Brodsky JB, Lemmens HJ. Tracheal width and left double-lumen tube size: a formula to estimate left-bronchial width
ABSTRACT To determine which patient parameters best predict left bronchial width (LBW) when selecting the correct size double-lumen tube (DLT). If LBW is known, a DLT that will fit that bronchus can be chosen.
University medical center.
Three hundred twenty-one consecutive patients scheduled for thoracic surgery and for whom there was a chest radiograph and for whom tracheal width (TW) and LBW could be measured.
Tracheal width and LBW were directly measured from the chest radiograph. Patient demographic data were recorded and then analyzed to see which factor(s) best predicted LBW. Parameters often used for DLT selection (age, sex, height, and weight) as well as TW were compared by univariate and multivariate statistical analysis to see which factor(s) most accurately predicted LBW.
There were weak but significant correlations between age and height and LBW in men, and height and LBW in women. Multivariate statistical analysis showed that, for both men and women, TW was the best predictor of LBW. Sex, height, and weight did not improve predictability over TW alone. The equation that best predicts LBW for both sexes is: LBWmm = (0.50)(TWmm) + 3.7 mm. This model explains 46% of the variance in LBW. As structures measured from a chest radiograph are magnified by 10%, the formula to predict LBW, which normalizes for this magnification factor, is: LBWmm = (0.45)(TWmm(CXR)) + 3.3 mm.
Direct airway measurement is the most accurate way to select an appropriate DLT. However, when direct measurement of LBW cannot be performed, estimating LBW from TW is a better predictor of LBW than either sex, height, or weight.
- SourceAvailable from: agialpress.com
02/2015; 3. DOI:10.11131/2015/101133
- "radiography or using an ultrasound are superior methods of selecting an appropriately sized double lumen tube  . Traditional teaching has used height as the major correlation with correct sizing of the double lumen tube. "
- [Show abstract] [Hide abstract]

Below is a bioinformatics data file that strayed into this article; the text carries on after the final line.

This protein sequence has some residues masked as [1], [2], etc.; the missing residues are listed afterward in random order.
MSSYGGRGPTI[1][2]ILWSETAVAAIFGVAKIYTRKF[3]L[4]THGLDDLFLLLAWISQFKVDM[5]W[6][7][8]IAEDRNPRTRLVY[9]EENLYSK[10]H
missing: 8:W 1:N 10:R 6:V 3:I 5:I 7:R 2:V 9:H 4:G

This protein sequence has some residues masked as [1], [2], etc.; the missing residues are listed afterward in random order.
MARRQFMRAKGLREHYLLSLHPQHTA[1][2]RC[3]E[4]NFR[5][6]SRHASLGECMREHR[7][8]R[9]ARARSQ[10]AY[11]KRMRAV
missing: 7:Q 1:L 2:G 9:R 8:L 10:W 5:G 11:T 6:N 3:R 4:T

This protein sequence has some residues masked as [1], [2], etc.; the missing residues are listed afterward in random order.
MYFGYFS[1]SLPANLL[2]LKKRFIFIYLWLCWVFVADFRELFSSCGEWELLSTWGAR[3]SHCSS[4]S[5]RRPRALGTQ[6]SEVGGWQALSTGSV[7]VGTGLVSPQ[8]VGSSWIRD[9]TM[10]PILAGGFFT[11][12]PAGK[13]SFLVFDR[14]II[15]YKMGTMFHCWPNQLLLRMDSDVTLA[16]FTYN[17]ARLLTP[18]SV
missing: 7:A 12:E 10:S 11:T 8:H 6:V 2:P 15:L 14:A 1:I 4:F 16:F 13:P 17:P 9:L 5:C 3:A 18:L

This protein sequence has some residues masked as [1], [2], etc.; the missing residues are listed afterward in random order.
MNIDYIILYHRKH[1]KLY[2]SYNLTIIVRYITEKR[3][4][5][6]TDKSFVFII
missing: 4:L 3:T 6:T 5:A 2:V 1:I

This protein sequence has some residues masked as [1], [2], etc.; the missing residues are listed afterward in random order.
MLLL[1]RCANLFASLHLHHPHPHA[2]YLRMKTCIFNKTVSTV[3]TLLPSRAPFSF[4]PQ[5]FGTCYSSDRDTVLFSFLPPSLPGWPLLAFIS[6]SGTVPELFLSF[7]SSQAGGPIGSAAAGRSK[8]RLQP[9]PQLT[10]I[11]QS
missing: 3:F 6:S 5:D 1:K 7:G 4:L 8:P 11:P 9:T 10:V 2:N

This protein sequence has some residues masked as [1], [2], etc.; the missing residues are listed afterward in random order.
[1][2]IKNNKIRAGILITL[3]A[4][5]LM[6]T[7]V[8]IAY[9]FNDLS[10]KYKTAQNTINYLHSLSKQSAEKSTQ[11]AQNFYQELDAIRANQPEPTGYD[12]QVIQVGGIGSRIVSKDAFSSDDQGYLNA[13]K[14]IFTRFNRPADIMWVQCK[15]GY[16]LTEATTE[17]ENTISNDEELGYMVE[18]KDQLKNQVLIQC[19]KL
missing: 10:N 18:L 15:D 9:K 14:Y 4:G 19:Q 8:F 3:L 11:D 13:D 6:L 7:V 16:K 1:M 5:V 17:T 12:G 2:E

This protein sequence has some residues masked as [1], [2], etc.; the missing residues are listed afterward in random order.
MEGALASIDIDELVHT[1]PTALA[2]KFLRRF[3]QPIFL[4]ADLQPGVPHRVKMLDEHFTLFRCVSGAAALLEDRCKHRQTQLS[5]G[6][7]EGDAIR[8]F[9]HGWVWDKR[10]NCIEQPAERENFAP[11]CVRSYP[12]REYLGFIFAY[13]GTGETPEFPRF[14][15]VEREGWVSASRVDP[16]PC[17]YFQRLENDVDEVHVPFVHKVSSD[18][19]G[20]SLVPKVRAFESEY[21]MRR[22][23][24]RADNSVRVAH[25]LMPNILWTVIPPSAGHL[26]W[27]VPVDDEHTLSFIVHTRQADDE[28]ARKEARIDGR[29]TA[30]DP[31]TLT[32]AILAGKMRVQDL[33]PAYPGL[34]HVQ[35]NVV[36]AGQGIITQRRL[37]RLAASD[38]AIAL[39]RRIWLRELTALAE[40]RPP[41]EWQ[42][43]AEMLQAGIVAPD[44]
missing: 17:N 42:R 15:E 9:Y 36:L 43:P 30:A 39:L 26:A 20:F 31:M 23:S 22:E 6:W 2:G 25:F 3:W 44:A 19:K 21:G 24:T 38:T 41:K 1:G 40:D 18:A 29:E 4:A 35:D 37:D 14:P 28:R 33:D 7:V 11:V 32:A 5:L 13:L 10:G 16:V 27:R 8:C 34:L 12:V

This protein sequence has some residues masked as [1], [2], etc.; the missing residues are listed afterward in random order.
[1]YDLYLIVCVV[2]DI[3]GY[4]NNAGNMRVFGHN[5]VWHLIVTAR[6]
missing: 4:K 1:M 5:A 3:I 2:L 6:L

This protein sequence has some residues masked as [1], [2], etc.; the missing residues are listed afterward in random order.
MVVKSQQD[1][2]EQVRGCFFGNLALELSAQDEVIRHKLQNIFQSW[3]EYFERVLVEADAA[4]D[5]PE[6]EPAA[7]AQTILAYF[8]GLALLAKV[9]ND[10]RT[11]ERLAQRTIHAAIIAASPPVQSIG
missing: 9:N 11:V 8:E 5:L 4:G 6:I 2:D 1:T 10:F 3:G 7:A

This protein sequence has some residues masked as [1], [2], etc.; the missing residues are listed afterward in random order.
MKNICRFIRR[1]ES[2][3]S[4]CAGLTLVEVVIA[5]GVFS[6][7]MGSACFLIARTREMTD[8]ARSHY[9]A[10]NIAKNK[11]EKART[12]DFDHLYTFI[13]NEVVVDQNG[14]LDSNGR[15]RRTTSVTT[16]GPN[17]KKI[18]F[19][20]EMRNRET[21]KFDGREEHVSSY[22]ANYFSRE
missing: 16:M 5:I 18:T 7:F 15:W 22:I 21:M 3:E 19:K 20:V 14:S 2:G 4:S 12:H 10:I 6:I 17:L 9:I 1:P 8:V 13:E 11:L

ABSTRACT: Recent advances in surgical techniques for thoracic, cardiac, and oesophageal surgery have led to an increased use of lung separation techniques. Currently, double-lumen endotracheal tubes (DLT) and bronchial blockers (an Arndt wire-guided endobronchial blocker, a Cohen Flexitip endobronchial blocker, or the Fuji Uniblocker) are used. 1-3 Achieving successful lung separation relies on knowledge of the anatomical distances of the airway, flexible fibreoptic bronchoscopy techniques, and familiarity with left and right-sided DLTs and bronchial blockers. In general, lung isolation techniques are designed to: facilitate surgical exposure for cases involving the thoracic cavity, to prevent contamination of the contralateral lung in cases where pus or haemorrhage is present, and to establish airway continuity such as in a patient who presents with bronchopleural fistula and requires mechanical ventilation. Specific indications with bronchial blockers include: patients with difficult airways, patients with tracheostomy that require lung separation, selective lobar blockade, or whenever postoperative mechanical ventilation is contemplated. This review focuses on the current methods used to achieve lung separation. The objectives include: selecting the proper size device, intubation issues, optimal positioning with the use of a flexible fibreoptic bronchoscope, potential complications, and the management of lung isolation devices and what to do when they do not work.08/2014; 14(1). DOI:10.1080/22201173.2008.10872517
- [Show abstract] [Hide abstract]
ABSTRACT: This review considers the anesthetic management of obese patients undergoing thoracic surgery. Extremely or morbidly obese patients differ from patients of normal weight in several ways. Obese patients have altered anatomy and physiology, and usually have associated comorbid medical conditions that may complicate their operative course and increase their risks for postoperative complications. During anesthetic induction and laryngoscopy for tracheal intubation the morbidly obese patient should be in the reverse Trendelenburg position with the head and neck elevated above the table. Placement of a double-lumen tube should be no more difficult in an obese patient than in a normal-weight patient. There are no clear advantages for any of the commonly available inhalational anesthetic agents and each can be used for general anesthesia. With proper attention to their special needs, the morbidly obese patient can safely undergo thoracic surgery and one-lung ventilation.Current Opinion in Anaesthesiology 03/2007; 20(1):10-4. DOI:10.1097/ACO.0b013e32800ff73c · 1.98 Impact Factor